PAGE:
UK considers "extra-territorial" stablecoin rules

The UK is floating proposals to require overseas stablecoin providers to establish a legal entity in the country to offer their services, which one practitioner warns will be incompatible with some providers’ business models.

HM Treasury, the UK’s finance department, published a consultation paper on 7 January, which it says is the first step in developing an “agile, risk-led approach to regulation” to stablecoins and cryptoassets.

 It proposes to introduce a regulatory regime for stablecoins that are exclusively used as a means of payment. The regime would cover firms issuing stable tokens and those providing services in relation to them, either directly or indirectly to consumers.

Firms covered by the regime will be subject to prudential requirements as well as a range of requirements in other areas, including for the maintenance and management of a reserve of assets, notification and reporting, conduct rules and operational resilience.

In common with other regulators around the world, the Treasury said it would adopt a “same risk, same regulatory outcome” principle, meaning it views such activities as similar to others that already fall within the scope of the regulatory perimeter for payment and e-money services.

The Financial Conduct Authority (FCA) issued guidance on cryptoassets in July 2019, setting out two broad categories of regulated tokens – security tokens and electronic money tokens.

The Treasury’s consultation intends to add two new categories to the FCA’s existing set: stable tokens with value linked to a single fiat currency, and stable tokens with value linked to either assets or multiple currencies.

It also says that stablecoin payment systems could also be brought within the supervisory remit of the Payment Systems Regulator, and that the Bank of England may also assess systemic stablecoin payment systems.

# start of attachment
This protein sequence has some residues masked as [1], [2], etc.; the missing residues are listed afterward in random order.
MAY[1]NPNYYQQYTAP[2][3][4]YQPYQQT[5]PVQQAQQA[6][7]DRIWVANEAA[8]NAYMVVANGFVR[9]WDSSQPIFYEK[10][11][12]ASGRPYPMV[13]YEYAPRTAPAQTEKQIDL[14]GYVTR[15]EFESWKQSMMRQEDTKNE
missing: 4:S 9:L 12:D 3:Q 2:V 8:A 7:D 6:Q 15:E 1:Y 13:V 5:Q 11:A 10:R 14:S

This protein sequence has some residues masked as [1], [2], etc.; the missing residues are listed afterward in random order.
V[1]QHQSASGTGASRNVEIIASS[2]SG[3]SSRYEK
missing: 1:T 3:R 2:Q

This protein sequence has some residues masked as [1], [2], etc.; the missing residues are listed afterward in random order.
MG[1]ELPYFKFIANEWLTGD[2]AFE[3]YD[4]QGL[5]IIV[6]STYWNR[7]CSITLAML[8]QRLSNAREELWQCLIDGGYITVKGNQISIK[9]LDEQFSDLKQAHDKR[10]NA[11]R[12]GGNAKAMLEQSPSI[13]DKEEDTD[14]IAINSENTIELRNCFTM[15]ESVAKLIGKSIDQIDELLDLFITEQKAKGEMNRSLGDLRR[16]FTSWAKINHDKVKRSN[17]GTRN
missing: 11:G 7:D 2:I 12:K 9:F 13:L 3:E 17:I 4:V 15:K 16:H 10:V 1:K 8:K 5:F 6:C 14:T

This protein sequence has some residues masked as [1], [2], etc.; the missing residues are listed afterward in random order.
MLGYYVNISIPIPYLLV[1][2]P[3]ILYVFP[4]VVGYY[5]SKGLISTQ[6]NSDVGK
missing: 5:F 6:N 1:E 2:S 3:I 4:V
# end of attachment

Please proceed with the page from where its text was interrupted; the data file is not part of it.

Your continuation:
In the consultation, the Treasury specifically acknowledged that stablecoins have the potential to play an “important role” in the future of both retail and cross-border payments, notably in settlement.

According to the paper, the Treasury is also considering whether to impose location restrictions on firms that actively market or deliver relevant services to UK-based customers.

It says that stable token issuers, system operators and service providers may be obliged to have a UK presence and UK authorisation when marketing in the country. Alternatively, the paper says it may first define the firm’s activity conducted in the UK before determining whether UK authorisation is required.

Sophia Le Vesconte, a senior professional support lawyer at Linklaters in Paris, says that on the one hand, it may seem “unrealistic, and in some cases incompatible with existing business models, for a token issuer or service provider on the other side of the world” to have to establish a legal entity and/or meet regulatory requirements in the UK.

But she tells GBRR that UK regulators also have an objective to protect the interests of UK consumers and could “easily fall short if they fail to cast a wide enough net”.

“One of the questions is whether such extra-territorial reach has teeth; we have seen the US successfully enforce their laws on an extra-territorial basis, but it remains to be seen how that would play out in these proposals. The solution, as ever, is simply not straightforward.”

The proposal excludes currently unregulated tokens and associated activities primarily used for speculative investment purposes, such as Bitcoin, as well as tokenised, digital forms of traditional securities. Utility tokens, used to buy a service or access distributed ledger technology (DLT) platforms, would also remain outside the authorisation perimeter.

However, the paper does ask whether market participants see any value in treating speculative investments under the regulatory perimeter.

John Glen, economic secretary to the Treasury, said the UK has “long been recognised as a world-leader in financial technology” and is “committed to maintaining this position.”

“In practice, that means creating a regulatory environment in which firms can innovate, while crucially maintaining the highest regulatory standards so that people can use new technologies reliably and safely.,

“We will stand ready to take further regulatory action to ensure the market is working for the people and businesses who operate in it,” he added.

The consultation will run until 21 March.

In July, the Treasury released a separate consultation that looked at bringing certain cryptoassets into the scope of financial promotions regulation. The comment period ended in October, with the Treasury saying in the 7 January consultation that “further detail will be set out in due course”.

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